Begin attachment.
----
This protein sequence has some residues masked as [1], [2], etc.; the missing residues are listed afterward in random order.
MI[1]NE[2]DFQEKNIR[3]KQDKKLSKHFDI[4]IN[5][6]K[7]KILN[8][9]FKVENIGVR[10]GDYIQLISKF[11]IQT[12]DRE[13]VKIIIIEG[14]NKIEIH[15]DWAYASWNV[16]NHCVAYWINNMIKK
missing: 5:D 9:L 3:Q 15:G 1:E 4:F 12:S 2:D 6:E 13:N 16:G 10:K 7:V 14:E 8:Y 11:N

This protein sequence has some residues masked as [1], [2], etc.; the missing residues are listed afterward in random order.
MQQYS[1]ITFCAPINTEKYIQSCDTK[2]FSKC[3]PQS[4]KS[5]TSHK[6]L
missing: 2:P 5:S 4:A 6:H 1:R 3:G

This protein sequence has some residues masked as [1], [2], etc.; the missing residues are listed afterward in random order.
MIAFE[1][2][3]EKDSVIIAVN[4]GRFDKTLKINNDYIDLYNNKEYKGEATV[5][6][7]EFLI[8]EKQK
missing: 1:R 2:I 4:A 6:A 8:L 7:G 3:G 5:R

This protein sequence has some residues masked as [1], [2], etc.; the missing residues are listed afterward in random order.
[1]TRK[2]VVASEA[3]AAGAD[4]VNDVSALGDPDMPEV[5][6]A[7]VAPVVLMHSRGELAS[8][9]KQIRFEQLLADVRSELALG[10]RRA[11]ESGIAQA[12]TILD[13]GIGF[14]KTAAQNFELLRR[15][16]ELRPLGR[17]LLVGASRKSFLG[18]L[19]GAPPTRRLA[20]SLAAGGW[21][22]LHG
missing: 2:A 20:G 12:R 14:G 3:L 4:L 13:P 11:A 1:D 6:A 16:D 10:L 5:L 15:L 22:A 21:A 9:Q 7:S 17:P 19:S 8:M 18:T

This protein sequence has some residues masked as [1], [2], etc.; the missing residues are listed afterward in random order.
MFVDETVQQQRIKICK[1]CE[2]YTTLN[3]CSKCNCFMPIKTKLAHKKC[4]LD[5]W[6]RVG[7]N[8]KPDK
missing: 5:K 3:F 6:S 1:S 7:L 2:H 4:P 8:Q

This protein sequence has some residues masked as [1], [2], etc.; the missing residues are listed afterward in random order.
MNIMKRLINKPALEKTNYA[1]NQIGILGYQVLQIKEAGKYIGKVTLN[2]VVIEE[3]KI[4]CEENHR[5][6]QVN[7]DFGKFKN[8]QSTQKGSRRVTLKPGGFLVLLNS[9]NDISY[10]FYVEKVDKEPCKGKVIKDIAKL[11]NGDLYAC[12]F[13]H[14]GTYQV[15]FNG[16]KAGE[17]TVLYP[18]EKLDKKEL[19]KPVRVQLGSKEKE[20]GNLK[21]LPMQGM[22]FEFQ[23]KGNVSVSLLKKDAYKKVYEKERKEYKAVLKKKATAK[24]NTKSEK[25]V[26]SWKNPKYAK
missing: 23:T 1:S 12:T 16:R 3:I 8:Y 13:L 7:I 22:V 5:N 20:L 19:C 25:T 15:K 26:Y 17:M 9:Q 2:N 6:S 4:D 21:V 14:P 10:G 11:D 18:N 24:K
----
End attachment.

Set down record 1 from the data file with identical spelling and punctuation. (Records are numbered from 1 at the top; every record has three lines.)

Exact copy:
This protein sequence has some residues masked as [1], [2], etc.; the missing residues are listed afterward in random order.
MI[1]NE[2]DFQEKNIR[3]KQDKKLSKHFDI[4]IN[5][6]K[7]KILN[8][9]FKVENIGVR[10]GDYIQLISKF[11]IQT[12]DRE[13]VKIIIIEG[14]NKIEIH[15]DWAYASWNV[16]NHCVAYWINNMIKK
missing: 5:D 9:L 3:Q 15:G 1:E 4:F 12:S 2:D 6:E 13:N 16:G 10:K 7:V 14:E 8:Y 11:N